However, just like plain ones, your dog should not eat too many cinnamon graham crackers.
Can Dogs Eat Honey Graham Crackers?
Honey is a safe ingredient for dogs to consume, but only in small amounts.
Honey is high in sugar, so it can lead to issues like tooth decay, just like standard graham crackers.
As with the cinnamon versions of these snacks, make sure your dog does not eat too many honey graham crackers.
Can Dogs Eat S’mores?
Graham crackers are a common ingredient in S’mores. To make S’mores, people will put chocolate and marshmallow between two graham crackers, and melt the marshmallow and chocolate inside.
You should never give your dog S’mores.
As well as the extremely high level of sugar from the marshmallow and graham crackers, chocolate is toxic to dogs.
Dogs that eat chocolate can suffer from vomiting, diarrhea, and even death, due to the theobromine and caffeine this food contains.
You can read more about dogs and chocolate in this guide, but never let your dog eat S’mores.
Can Dogs Eat Graham Cracker Crusts
Graham crackers are a popular ingredient in recipes for pie crusts and cheesecake bases.
The main problem with giving your dog graham cracker crusts is the extra added ingredients in your recipes.
Pies and cheesecakes can contain ingredients that are toxic to dogs. And, they will often be very high in sugar.
Can I Give My Dog Graham Crackers as Training Treats?
Can dogs eat graham crackers as training treats?
You should not use graham crackers as a regular training treat for your dog. Occasionally, very small pieces of graham crackers can be used, but even then be careful about the amount of salt and sugar your dog is consuming.
Even regular dog treats are not the best idea for the bulk of your dog’s training food.
In general, it’s a good idea to use dog kibble, subtracted from your dog’s daily calorie allowance.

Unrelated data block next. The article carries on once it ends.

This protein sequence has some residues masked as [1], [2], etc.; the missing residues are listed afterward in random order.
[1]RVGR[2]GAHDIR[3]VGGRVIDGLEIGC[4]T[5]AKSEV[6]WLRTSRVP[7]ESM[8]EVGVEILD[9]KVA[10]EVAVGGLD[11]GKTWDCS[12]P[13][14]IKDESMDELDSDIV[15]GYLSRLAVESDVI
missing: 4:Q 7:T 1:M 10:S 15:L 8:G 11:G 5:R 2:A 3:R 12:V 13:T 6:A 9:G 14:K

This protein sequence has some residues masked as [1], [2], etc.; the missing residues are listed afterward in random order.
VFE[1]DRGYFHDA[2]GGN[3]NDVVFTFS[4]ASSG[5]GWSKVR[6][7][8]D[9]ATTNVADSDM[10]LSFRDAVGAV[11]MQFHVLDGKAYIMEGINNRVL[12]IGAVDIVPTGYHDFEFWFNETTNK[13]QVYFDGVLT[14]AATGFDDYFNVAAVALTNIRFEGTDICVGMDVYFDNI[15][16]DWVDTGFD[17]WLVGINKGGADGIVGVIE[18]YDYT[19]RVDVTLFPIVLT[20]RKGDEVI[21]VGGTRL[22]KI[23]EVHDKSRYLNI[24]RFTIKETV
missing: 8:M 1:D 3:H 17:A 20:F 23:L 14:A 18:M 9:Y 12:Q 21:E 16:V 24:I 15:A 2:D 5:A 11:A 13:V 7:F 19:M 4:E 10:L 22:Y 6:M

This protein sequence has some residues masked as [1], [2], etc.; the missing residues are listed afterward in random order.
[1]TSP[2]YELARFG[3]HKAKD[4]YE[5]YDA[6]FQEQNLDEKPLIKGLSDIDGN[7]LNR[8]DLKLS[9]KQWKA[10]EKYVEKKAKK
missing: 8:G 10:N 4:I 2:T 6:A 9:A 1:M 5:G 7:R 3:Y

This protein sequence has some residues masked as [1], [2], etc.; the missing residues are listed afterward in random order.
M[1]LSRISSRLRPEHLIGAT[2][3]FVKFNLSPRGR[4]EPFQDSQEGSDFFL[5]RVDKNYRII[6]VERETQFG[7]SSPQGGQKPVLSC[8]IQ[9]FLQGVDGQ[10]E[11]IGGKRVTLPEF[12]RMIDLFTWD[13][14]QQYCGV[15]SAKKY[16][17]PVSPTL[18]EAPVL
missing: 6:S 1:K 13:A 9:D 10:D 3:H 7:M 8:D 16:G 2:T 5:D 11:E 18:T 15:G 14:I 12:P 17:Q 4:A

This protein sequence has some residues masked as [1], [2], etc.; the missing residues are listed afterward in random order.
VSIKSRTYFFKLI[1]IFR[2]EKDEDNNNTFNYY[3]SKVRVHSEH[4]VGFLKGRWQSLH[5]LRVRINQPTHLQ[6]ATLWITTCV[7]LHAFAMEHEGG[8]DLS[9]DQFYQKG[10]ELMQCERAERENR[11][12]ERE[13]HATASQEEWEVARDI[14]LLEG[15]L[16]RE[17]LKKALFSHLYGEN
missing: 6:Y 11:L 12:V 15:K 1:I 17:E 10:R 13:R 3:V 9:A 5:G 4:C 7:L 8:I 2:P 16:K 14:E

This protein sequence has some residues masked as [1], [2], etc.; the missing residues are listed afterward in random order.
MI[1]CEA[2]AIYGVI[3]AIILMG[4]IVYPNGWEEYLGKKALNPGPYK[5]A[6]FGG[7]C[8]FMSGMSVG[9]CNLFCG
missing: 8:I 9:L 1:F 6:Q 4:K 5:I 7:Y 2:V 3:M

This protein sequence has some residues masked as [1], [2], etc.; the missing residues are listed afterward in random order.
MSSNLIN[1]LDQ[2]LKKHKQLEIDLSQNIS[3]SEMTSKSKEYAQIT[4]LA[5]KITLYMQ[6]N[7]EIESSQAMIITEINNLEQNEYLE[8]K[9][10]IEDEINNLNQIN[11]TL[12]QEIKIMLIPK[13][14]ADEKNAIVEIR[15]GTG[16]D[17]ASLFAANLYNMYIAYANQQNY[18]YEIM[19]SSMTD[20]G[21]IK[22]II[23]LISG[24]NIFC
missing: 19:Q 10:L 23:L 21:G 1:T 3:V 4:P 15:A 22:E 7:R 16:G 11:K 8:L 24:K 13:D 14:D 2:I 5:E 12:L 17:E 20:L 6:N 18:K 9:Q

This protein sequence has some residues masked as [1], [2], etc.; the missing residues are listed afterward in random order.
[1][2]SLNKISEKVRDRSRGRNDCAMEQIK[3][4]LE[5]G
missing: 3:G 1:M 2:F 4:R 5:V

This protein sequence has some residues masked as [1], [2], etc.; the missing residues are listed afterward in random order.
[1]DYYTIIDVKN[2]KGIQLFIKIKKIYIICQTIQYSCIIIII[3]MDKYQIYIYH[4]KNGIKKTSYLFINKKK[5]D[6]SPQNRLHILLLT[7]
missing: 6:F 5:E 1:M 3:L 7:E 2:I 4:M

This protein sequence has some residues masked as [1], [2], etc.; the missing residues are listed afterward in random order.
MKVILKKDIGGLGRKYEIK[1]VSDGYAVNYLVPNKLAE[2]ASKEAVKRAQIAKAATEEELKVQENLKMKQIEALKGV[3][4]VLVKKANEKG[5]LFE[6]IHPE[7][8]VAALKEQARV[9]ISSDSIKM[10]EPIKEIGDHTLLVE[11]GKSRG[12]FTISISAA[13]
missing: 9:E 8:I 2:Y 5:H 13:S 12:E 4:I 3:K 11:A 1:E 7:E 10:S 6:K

This means that your dog won’t be eating too much food, and the treats being used will offer the correct nutritional balance for your dog.
Some dogs eat wet food rather than kibble, but if they are able to eat kibble, you could simply buy some just for training, and decrease the amount of wet food your dog eats at mealtimes.
If you feed a homemade diet, simply subtract some of those ingredients for your dog’s training sessions. You may wish to seek advice from your vet on the best way to do this.
Can Dogs Eat Graham Crackers? A Summary
Graham crackers are acceptable as a small, occasional treat but should not make up a significant part of your dog’s diet, due to high levels of salt and sugar.
Make sure you check any additional ingredients in graham crackers before giving them to your dog, and never give your dog graham crackers with chocolate on.
Does your dog enjoy these crackers as an occasional treat?
References and Resources
- Cole, E. ‘Sylvester P. Graham, “Father of the Graham Cracker”’, The Southern Speech Journal (1967)
- ‘People Foods to Avoid Feeding Your Pets’, ASPCA (accessed Jan 2021)
- ‘Graham Crackers Nutrition Facts’, Nutritionix
- Craig, J. ‘Food Intolerance in Dogs and Cats’, Journal of Small Animal Practice (2018)
- Paterson, S. ‘Food Hypersensitivity in 20 Dogs with Skin and Gastrointestinal Signs’, Journal of Small Animal Practice (1995)
- Bates, N. ‘Chocolate Toxicity’, Companion Animal (2015)